HSV, which has a deal with General Motors to import, convert to right-hand-drive and sell the American muscle car locally, recently brought Boost-liveried Camaro road cars to Bathurst.
US-based Australian Adderton says there was a “phenomenal” public reaction to the cars, solidifying is view that they should be on the Supercars grid.
One of the WAU promotional Camaros
Adderton, who was a co-owner of the Australian Super Touring Championship in the 1990s, is also a vocal supporter of keeping V8 engines in Supercars, rather than adopt V6s.
“I live in America and the Camaros and Mustangs are legends over there,” he said.
“I think if we’re importing cars now, which is what we are [doing], we should import the ones that people want to see on the track.
“I grew up in Australia wanting a Camaro, wanting a Trans-Am, wanting a Mustang, so I think it’s heritage, I think it’s part of the country.
“With the evolution of the Falcon going away and the manufacturing going away here in Australia, the natural evolution of the sport is the Camaro and the Mustang, keeping that Ford and Holden [General Motors] battle going with these cars.
“I think it’d a be a great idea to put [a Camaro] on the track. I know Ford is coming, fingers crossed the Camaro comes out.”
How a Supercars Camaro may look
The Mustang will make its Supercars debut next year in place of the Falcon, racing against the new-for-2018 ZB Commodore and Nissan’s Altima, which has been in service since 2013.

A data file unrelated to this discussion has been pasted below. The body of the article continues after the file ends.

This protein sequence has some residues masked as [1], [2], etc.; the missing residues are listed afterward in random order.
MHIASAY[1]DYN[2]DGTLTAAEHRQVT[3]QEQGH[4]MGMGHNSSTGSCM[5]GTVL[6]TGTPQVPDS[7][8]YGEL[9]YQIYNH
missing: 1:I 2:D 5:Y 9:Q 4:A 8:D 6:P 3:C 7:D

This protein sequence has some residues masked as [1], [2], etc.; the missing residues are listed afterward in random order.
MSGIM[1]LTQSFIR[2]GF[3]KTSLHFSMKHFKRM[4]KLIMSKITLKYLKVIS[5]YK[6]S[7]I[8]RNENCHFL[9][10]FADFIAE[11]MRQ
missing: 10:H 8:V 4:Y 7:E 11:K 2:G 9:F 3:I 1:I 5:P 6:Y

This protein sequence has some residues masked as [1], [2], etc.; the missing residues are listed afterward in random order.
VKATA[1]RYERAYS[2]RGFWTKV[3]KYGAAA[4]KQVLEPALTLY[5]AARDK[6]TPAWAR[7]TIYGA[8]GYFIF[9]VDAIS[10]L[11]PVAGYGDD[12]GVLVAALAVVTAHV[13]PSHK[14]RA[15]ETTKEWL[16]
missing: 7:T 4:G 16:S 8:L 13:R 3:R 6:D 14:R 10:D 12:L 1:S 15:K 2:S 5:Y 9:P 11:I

E-Series key for new fans
Adderton and Boost entered Supercars at the start of last year, growing what started as a personal sponsorship with James Courtney into a full, two-car deal for 2018.
He says Boost’s Supercars involvement has been highly beneficial, and sees the new e-Series – of which Boost is the title sponsor – as a key platform to bring in new fans.
“[It’s proven] better than we could have ever expected, I’ll be honest with you,” he said of Boost’s Supercars involvement.
“We’re on the Telstra 4G network, and Telstra spends its money on the ball sports.
“Our relationship with them is that we do the action sports and the motor sports, and I’d much prefer to be in our camp.
“I’ll give credit to Supercars with the eSports stuff they we’re doing, they really are trying to get a younger fan base.
“What it does is, I don’t know about you, but if you play a game like the kids are playing now it’s the greatest entree into the real thing.
“They may have zero interest in coming to a car race, but when they start racing bikes and racing cars, and they love it, they want to come and experience it.
“So instead of trying to talk above and below the audience, you talk with them, which is what eSports does.
“It could be one of the greatest marketing things that Supercars does because it brings a whole new fan base to the sport, and there’s nothing like seeing it first-hand. When you hear it and you feel it, it’s critical.
“For a brand that targets the youth market, that’s what we do, we’re a multi-billion dollar brand now and we’ve done everything from NASCAR to IndyCar, there’s nothing like this in the world. We love it.”